Judge to Gaza World Vision worker: Take plea deal, conviction likely
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Judge to Gaza World Vision worker: Take plea deal, conviction likely

Israel has accused Mohammed el-Halabi, head of Gaza operations for the global Christian charity, of siphoning millions to the Hamas terror group

Palestinian children hold posters of Mohammed el-Halabi, left, the Gaza director of World Vision, a major US-based Christian NGO, during a protest to support him at Rafah town in the southern Gaza Strip August 29, 2016. (AFP/SAID KHATIB)
Palestinian children hold posters of Mohammed el-Halabi, left, the Gaza director of World Vision, a major US-based Christian NGO, during a protest to support him at Rafah town in the southern Gaza Strip August 29, 2016. (AFP/SAID KHATIB)

An Israeli judge set to rule in the case of a Gaza manager of the Christian World Vision charity organization, who has been charged with diverting millions of dollars to the Hamas terror group, told the suspect this week that there was “little chance” he would not be convicted.

According to a report by ABC Australia on Wednesday, Judge Nasser Abu Taha of the Beersheba District Court urged Mohammed el-Halabi to accept a plea deal to receive a reduced sentence. There is “little chance” a conviction would not be handed down, said Abu Taha, adding that conviction rates were high in similar security cases in recent years.

“You’ve read the numbers and the statistics,” the judge told el-Halabi, according to ABC. “You know how these issues are handled.”

Israel’s internal security service Shin Bet has alleged that the global aid agency’s Gaza manager el-Halabi created fictitious humanitarian projects to get the funds to the Gaza-based terror group.

The Shin Bet further accused el-Halabi of undergoing Hamas training in the early 2000s, saying he was “planted” by the group at World Vision in 2005, where he climbed the ranks to become director of the Gaza branch.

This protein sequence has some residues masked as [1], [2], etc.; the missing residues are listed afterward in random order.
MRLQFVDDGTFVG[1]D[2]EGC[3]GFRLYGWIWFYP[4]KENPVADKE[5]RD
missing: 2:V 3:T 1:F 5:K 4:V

El-Halabi has pleaded not guilty to all charges.

Muhammad el-Halabi, a manager of the World Vision charity's operations in the Gaza Strip, was indicted on August 4, 2016, for diverting the charity's funds to the terrorist organization. (Screen capture: World Vision)
Muhammad el-Halabi, a manager of the World Vision charity’s operations in the Gaza Strip, was indicted on August 4, 2016, for diverting the charity’s funds to the terrorist organization. (Screen capture: World Vision)

Israel’s Justice Ministry declined to comment on el-Halabi’s case because his trial was ongoing.

Also this week, the Australian government said it found no evidence that any of its donations to World Vision had been siphoned to Hamas.

But Australia’s Department of Foreign Affairs and Trade said Thursday that its World Vision funding in Gaza would remain suspended while Israeli charges against el-Halabi remain unresolved.

“DFAT has reviewed the management of its funding to World Vision in the Palestinian Territories. The review uncovered nothing to suggest any diversion of government funds.” the department said in a statement.

“Australia’s funding to World Vision in the Palestinian Territories remains suspended until we have considered the outcomes of the court case against Mr. el-Halabi and reviews being undertaken by World Vision Australia and World Vision International into this issue,” it added.

Australian is the biggest single donor to World Vision’s humanitarian work in Gaza, providing 5.8 million Australian dollars ($4.4 million) in the last three fiscal years, the department said.

World Vision welcomed Australia’s findings, adding that its own ongoing audit had not yet raised concerns about how money was spent.

World Vision’s work in Gaza has been suspended pending the outcome of that audit.

“We remain deeply concerned with this situation, and are saddened by the impact on Gaza’s children and their families,” a World Vision statement said.

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